Lord Jeffrey Archer was in India for the Landmark Jeffrey Archer Tour, to promote his latest page-turner, A Prisoner of Birth. The 68-year-old best-selling British author, as his books advertise, has served five years in the House of Commons, 14 years in the House of Lords and two in Her Majesty’s prisons. The latter were probably the most productive of all; they spawned his critically acclaimed A Prison Diary , a three-volume account of the time he spent in prison for perjury.
Still controversial, always entertaining and full of experiences after the change in habitat, Archer spoke to Lounge about his latest book which he says was inspired by Alexandre Dumas’ The Count of Monte Cristo. Edited excepts:
Can you explain the basic premise of the book—that people’s life is limited by to whom, when and where they are born?
You are a prisoner of birth. I am a prisoner of birth. The little girl, four or five years old begging at my window last night when I was in the traffic, is a prisoner of birth. You can’t do anything about your parents, the cot you are born in. You can fight and you can go certain ways, but for most people, the whole of their life is influenced by where they are born.
Anti-hero: Archer’s new protagonist is wrongly convicted for crime (Photo by: Colam Getty / bloomberg)
Do you think Danny Cartwright (the book’s protagonist) broke the mould?
Ya, I think he is one of the exceptions. He did break out.
Can you think of anyone else who did?
(Points to a name on the Acknowledgements page.) Billy Little. Couldn’t read and write when he went into prison. Now doing a master of arts and then he’s going to do a PhD (Archer met Little while they were both in prison).
Is that where the idea for the book stemmed from?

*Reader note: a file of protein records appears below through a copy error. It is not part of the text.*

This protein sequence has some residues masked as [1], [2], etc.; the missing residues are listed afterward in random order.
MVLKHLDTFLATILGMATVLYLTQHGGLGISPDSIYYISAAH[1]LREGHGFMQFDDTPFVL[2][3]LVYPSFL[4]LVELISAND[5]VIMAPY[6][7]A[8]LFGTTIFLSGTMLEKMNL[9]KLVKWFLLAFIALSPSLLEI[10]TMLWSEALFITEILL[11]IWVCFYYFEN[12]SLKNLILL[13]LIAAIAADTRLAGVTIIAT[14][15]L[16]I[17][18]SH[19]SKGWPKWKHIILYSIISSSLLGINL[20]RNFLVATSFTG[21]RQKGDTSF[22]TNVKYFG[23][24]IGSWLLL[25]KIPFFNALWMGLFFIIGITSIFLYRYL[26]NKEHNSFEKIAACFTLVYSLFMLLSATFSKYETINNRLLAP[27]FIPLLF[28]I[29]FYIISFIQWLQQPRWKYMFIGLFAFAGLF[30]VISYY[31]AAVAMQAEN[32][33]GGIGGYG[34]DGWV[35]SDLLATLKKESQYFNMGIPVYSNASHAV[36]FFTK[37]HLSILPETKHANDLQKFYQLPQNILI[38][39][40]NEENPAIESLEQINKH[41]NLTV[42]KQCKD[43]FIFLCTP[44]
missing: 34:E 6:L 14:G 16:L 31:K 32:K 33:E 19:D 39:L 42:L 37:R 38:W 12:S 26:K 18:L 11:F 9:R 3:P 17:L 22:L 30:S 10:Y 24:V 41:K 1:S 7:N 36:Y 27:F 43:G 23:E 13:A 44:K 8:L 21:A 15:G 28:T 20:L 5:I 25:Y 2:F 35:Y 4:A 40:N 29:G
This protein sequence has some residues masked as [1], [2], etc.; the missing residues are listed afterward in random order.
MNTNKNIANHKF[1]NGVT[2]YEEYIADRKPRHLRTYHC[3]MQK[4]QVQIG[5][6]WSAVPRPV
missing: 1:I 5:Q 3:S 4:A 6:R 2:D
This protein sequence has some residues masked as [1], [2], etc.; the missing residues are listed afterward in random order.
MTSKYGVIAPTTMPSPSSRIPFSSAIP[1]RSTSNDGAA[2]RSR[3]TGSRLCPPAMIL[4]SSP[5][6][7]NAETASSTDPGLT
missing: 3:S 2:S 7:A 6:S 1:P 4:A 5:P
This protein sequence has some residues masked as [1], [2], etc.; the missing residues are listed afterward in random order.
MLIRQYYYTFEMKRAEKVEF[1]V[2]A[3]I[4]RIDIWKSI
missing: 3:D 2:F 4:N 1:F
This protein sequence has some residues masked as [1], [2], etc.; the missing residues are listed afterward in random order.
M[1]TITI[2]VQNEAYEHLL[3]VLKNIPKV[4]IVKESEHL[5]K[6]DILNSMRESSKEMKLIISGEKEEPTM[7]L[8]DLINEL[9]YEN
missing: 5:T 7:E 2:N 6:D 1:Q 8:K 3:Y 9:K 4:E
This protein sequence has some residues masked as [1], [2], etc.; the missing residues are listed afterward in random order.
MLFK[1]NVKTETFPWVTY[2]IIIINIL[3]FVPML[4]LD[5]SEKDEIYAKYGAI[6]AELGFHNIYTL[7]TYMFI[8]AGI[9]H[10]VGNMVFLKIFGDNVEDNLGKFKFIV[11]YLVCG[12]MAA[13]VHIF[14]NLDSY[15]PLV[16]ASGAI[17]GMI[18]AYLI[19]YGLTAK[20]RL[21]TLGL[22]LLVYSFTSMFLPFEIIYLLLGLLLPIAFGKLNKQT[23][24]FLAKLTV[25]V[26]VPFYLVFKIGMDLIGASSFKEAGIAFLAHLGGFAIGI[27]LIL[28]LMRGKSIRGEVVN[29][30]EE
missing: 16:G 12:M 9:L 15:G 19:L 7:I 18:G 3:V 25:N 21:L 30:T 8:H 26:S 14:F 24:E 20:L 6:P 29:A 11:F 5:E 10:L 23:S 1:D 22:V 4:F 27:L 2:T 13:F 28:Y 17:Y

The essential idea came from The Count of Monte Cristo. But I saw this in the people I met and the characters I mixed with. Certainly, they hadn’t had the opportunities I had; I have been very privileged. But I did see clever enough people like Billy that could break out of it.
Do you think revenge drives people in real life as much as it does in fiction?
The readers love it. But no, I don’t. I’m not at all revengeful, so no, I don’t. One of the fascinating things I learnt from writing this book and Dumas taught me, perhaps, is that you can’t seek revenge if you haven’t got any money.
Dumas’ hero finds the island of Monte Cristo, he finds his caskets of gold. My hero had to find some way of being rich enough to win the battle.
Why are best-selling authors haunted by rumours of ghostwriters?
I think it’s jealousy and envy, usually. In my case, it stopped overnight when I went to prison (and wrote A Prison Diary ). Yes, all my ghostwriters were sitting in the next cell, they got into prison on the same day. People were finding it very hard to say that someone else was writing my books when I had three award-winning prison diaries.
It’s not helped by James Patterson doing four to six books a year and actually putting another name on the cover with him. So, they think we all do it.
Did you plan to write the prison diaries before you stepped into prison?
No, my son William wrote a note to me on the first day saying: ‘For God’s sake, write down everything you see. Don’t say you’ll do it afterwards. You have this gift.’ His point was that if I came out of prison and said, I’ll now write my prison diaries, I would have forgotten everything. So, I wrote it every day. I haven’t read them in six years. I had to look up one fact for this book and had forgotten it completely and got it wrong. I was very glad I did it on a day-to-day basis.
Tell us about your blog. Isn’t it a big commitment for someone who is tech-challenged?
A friend of mine who runs a blog, who is the chairman of my publishing company, was getting 50,000 people (hits) a month. He said, ‘You should do it Jeffrey’. So I did, and last month, 540,000 people hit the blog.
I don’t post the blog. I handwrite it, give it to the secretary and she posts it. When I sit down to breakfast, I get a pile of emails from the blog. Twenty-five per cent of them at the moment are from India, but that will probably change when I leave.
What are the best and worst parts about being in prison?
There are no best parts. The worst are the noise, the violence, the sheer boredom. I wrote a million words in one year. Normally when I write, I write 100,000-150,000 words a year. So, that will give you a clue how pointless the whole thing is.